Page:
Non-compete agreements are contracts that aim to ensure an employee will neither work nor share secrets with the employer’s competitors for a period after leaving its company.
Nonetheless, what happens if an employee signed a non-compete agreement with an employer in Florida and now wants to work for a business competitor?
While many states believe that a non-compete agreement is unenforceable in case the employer forced an employee to sign it as an employment condition, in Florida, such agreements are considered valid by law.
In this article, you will discover how to void a non-compete agreement in Florida.
Fighting a Non-Compete Agreement in Florida – Providing Solid Arguments
It is essential to have the guidance of a reliable attorney with real court experience to deal with the matter.
In the following topics, we cover some of the most common arguments that lawyers in Florida rely on when trying to void a non-compete agreement.
Legitimate Business Interests
Employees can argue that some restrictions contained in a non-compete agreement are too broad. As provided by Florida statutes, legitimate business interests include:
- any confidential information that is valuable for a business,
- trade secrets,
- specialized/extraordinary training,
- substantial relationships with current or future customers/clients, and
- business reputation (by way of a trademark, physical location, etc.).
In such a case, the employer would have the burden to show that the contract was drafted in reasonable terms and strictly necessary to protect business interests.
On the other hand, the employee would have to provide evidence demonstrating the employer’s business interest that the restrictions are excessively broad. For instance, one could argue that they did not have access to trade secrets, confidential information, or customer lists.
Furthermore, it is possible to argue that the employee would not be in a position to harm the employer’s goodwill if the employee were to use it while working for a competitor.
In some cases, the court could question whether legitimate business interests are even at risk if all individuals working for a company (from the lowest to the highest rank) are obligated to sign a non-compete agreement.
Material Breach to Contractual Relationship
Another argument is that the employer somehow materially breached the contractual relationship with an employee.
In cases in which the employer did not fulfill obligations to the employee regarding factors such as insurance, compensation, etc., the employee could argue that the non-compete agreement should not be enforced.
Typically, it requires less effort to prove a material breach if there is a written employment contract. Otherwise, it is harder to prove a material breach using a non-compete agreement by itself.
Length of Restriction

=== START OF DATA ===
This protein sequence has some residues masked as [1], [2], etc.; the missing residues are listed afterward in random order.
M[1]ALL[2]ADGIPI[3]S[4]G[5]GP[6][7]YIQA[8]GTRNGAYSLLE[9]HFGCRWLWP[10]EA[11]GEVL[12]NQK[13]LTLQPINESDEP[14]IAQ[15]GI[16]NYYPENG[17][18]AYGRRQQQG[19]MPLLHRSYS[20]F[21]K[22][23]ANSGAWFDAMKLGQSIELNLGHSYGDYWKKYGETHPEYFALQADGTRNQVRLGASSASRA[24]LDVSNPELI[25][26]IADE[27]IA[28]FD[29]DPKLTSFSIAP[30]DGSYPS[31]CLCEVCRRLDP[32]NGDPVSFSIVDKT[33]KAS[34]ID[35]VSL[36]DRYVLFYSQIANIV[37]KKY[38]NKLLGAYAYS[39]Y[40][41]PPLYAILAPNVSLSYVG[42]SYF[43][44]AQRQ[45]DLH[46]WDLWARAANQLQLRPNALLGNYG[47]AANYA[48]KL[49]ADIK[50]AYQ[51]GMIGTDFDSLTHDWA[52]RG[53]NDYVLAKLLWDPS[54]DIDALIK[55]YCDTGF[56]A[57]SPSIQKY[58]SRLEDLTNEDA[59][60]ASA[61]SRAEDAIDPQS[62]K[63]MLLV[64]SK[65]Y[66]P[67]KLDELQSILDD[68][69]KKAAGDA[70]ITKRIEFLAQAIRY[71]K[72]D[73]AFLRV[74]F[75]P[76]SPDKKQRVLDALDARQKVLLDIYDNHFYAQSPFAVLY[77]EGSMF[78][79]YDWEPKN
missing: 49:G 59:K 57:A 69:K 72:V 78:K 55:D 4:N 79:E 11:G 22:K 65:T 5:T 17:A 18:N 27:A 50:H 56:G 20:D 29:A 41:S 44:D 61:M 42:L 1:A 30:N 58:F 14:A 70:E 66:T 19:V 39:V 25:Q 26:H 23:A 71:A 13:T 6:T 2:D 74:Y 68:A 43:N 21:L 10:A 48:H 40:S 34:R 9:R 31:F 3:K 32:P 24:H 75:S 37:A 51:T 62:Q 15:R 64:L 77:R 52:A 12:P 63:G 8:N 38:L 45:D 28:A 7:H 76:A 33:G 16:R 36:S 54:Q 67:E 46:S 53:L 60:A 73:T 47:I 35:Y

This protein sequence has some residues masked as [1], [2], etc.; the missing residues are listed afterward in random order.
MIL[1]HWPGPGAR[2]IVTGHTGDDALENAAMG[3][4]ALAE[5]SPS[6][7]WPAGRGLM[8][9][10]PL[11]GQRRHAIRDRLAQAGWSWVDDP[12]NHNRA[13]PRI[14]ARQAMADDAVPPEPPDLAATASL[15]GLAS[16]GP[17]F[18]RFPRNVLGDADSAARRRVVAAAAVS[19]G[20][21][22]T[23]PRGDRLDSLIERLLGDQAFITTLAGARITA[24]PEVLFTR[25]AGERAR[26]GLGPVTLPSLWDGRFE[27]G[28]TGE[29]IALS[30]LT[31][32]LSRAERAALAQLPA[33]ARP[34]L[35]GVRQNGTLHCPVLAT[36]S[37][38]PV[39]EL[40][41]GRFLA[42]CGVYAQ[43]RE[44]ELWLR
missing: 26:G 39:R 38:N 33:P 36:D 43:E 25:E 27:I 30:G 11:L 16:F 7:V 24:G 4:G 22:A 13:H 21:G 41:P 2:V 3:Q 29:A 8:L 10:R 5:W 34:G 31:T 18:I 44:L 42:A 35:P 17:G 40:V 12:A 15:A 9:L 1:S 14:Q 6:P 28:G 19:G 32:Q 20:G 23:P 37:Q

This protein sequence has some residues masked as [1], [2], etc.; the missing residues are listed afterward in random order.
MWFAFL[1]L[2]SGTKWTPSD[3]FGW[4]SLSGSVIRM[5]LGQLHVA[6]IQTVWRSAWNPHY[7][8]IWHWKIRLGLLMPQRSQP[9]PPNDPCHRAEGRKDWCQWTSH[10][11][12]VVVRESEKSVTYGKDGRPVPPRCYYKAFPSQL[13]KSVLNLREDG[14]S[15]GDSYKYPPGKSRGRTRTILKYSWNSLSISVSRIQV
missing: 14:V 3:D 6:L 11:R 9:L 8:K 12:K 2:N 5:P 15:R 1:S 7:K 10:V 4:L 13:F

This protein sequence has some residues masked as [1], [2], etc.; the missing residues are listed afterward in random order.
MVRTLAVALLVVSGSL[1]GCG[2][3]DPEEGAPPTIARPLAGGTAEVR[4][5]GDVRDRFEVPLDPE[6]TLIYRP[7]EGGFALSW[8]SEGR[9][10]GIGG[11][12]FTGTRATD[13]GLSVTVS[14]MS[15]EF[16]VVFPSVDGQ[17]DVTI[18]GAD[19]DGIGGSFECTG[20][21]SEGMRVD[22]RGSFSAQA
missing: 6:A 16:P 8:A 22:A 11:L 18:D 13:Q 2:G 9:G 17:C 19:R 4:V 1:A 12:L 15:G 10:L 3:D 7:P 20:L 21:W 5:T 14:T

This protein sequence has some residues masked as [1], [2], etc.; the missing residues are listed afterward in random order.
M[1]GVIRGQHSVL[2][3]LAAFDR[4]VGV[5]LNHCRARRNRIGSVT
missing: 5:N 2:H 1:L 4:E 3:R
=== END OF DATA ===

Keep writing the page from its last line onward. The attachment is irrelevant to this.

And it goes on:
In Florida, non-compete agreements must comply with specific requirements to be considered enforceable, including a reasonable period of restriction.
Any non-compete agreement drafted in Florida must limit the amount of time it will restrict an employee from competing with an ex-employer. Hence, the length of restriction must be considered reasonable by the court, otherwise, the contract is not considered enforceable.
Employers have the burden of proving that the length of restriction used in the agreement is reasonable.
Commonly, agreements of six months or less are presumed as reasonable, which means it is valid. On the other hand, agreements with more than two years are presumed to be invalid.
Nonetheless, it does not necessarily mean that courts in Florida will not enforce an agreement with a length superior to two years in any case.
Area of Restriction
Another crucial requirement to validate a non-compete agreement in Florida is the area of restriction. The geographical restriction should be aimed at protecting businesses’ legitimate interests.
A non-compete agreement should be limited to the geographical area in which a company conducts its activities, or in which a company reasonably expects to do business soon.
For instance, an employer who conducts his business exclusively in Florida should not restrict employees from working in other areas of the country.
How to Void a Non-Compete Agreement in Florida – Final Thoughts
It is essential to think deeply before signing a non-compete agreement in Florida, so we recommend you seek guidance from an expert attorney to review the documentation and explain all details involved.
Besides, it is important to remember that Florida courts will not consider economic hardship as an excuse to fight a non-compete agreement.
In case you have already signed a non-compete agreement in Florida, seek guidance with an expert attorney before taking any type of action, which includes leaving your job or changing jobs.
Employees – We Can Help You to Fight a Non-Compete Agreement in Florida
You do not need to risk losing time and money – get help today by contacting an expert attorney from Jurado & Farshchian, P.L.
Get in touch with Attorney Romy B. Jurado today by calling (305) 921-0976 or emailing Romy@juradolawfirm.com to schedule a consultation.